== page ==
Obama seeks to speed deportation of kids
BRIAN BENNETT AND STEVE PADILLA
President Barack Obama will seek more than US$2 billion (NZ$2.2b) to stem the surge of illegal immigration that has overwhelmed authorities in the Southwest, according to a published report.
Obama will also ask Congress to give immigration officials broader powers to speed up the deportation of unaccompanied minors and parents with children. The New York Times, quoting Cecilia Munoz, director of the White House Domestic Policy Council, reported the plan Saturday. The report said Obama also would ask for tougher penalties for smugglers who bring children across the border.
Unaccompanied minors and families - often women travelling with children - have been crossing the U.S.-Mexico border by the thousands, mainly in the Rio Grande Valley in southern Texas. An estimated 52,000 unaccompanied youths have been caught along the Southwest's border with Mexico since October, almost double last year's total.
Most of the migrants come from Central America, driven north by unstable conditions in their homelands and by a widespread rumours that the US government is giving families and unaccompanied children permission to stay in the country indefinitely.
There is no special program granting such migrants residency, but in a strange way, the rumours has become somewhat true. Immigration officials were not prepared to handle the special needs of so many families or children and have responded by holding them in detention centres or releasing them to relatives or caretakers with the understanding they will report to immigration officials later.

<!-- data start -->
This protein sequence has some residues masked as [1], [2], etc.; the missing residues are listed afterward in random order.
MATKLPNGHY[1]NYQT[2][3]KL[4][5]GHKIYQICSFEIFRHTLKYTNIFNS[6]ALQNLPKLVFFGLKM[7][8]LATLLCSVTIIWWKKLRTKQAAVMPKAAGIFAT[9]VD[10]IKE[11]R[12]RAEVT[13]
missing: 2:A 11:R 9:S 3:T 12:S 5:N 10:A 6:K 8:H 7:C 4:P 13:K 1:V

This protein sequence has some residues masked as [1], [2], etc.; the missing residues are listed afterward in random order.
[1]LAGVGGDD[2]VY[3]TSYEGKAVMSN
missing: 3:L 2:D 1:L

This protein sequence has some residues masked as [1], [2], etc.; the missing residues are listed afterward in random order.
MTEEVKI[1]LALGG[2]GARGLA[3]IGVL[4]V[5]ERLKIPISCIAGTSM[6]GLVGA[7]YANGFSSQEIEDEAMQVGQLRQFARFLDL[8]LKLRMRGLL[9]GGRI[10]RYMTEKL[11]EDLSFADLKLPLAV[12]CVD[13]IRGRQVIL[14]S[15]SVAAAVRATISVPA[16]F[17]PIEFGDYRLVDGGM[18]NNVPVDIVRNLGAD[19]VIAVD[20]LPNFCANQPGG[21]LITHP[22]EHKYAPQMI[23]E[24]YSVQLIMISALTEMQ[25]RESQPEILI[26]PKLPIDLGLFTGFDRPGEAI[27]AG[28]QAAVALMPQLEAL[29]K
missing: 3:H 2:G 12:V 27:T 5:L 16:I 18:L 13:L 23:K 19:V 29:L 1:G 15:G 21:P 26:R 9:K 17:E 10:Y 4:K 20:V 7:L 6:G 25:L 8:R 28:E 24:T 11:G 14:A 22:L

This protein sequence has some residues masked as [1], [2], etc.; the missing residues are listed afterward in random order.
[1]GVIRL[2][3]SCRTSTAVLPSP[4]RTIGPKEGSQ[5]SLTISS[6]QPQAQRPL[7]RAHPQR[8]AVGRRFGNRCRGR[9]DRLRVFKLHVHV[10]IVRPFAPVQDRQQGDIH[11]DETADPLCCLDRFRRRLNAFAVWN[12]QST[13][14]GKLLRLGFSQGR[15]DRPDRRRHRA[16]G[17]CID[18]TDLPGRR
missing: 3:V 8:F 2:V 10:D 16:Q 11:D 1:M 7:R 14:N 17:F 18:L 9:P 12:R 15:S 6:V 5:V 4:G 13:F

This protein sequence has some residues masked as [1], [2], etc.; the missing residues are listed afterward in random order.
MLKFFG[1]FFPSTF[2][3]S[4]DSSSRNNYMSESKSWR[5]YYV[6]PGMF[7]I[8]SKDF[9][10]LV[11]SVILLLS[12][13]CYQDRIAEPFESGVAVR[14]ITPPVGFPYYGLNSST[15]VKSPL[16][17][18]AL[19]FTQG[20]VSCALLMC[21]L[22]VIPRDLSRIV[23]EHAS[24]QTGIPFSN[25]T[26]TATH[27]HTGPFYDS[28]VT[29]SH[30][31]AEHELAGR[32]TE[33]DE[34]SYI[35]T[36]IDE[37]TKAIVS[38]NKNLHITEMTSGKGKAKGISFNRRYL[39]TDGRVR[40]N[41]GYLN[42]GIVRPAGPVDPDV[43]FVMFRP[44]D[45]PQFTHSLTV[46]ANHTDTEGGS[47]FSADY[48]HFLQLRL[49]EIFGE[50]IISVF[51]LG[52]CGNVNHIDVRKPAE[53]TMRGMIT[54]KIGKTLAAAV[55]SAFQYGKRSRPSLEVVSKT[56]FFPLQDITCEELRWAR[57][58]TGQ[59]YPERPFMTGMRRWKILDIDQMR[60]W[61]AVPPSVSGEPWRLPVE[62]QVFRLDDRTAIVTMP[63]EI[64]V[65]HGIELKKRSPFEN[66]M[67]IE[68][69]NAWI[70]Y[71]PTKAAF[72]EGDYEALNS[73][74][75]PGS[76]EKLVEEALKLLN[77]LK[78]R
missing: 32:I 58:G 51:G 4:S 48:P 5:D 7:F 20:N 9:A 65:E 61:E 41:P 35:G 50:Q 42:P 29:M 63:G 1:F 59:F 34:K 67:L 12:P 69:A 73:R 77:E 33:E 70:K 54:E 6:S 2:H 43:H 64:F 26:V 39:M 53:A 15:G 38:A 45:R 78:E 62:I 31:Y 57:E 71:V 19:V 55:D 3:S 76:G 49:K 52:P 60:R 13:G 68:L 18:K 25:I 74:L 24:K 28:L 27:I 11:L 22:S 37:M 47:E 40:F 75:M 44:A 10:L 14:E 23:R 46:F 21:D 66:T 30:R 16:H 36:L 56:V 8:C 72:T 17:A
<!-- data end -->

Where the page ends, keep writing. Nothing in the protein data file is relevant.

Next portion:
Temporary shelters have been opened at military facilities, such as Lackland Air Force Base in San Antonio, to handle the influx. On Friday, officials announced that adults with children being held in overcrowded Border Patrol facilities in the Rio Grande Valley would be moved to California, housed in Border Patrol stations in the Imperial Valley and the San Diego area.
The children from Central America present a particular challenge to the government.
Under US immigration law, Mexican or Canadian children who enter illegally and alone can be returned to their homelands immediately. Children from elsewhere, however, cannot be removed immediately and must first be taken into US custody.
The Department of Homeland Security can detain children who aren't from Mexico or Canada for a maximum of 72 hours.
The children then must be transferred to the Office of Refugee Resettlement, which places them in temporary shelters. That agency is required to "act in the best interest of the child," which often means reuniting the child with a parent or relative living in the US Others are placed in foster care.
Children have long crossed the border alone and illegally, but in the past most were Mexicans. According to US authorities, a change occurred in fiscal year 2013 when more Central American children - nearly 21,000 from Honduras, Guatemala and El Salvador - entered the US illegally. A little more than 17,000 originated from Mexico.
Through May of this federal fiscal year, 34,611 were from Central America and 11,577 from Mexico.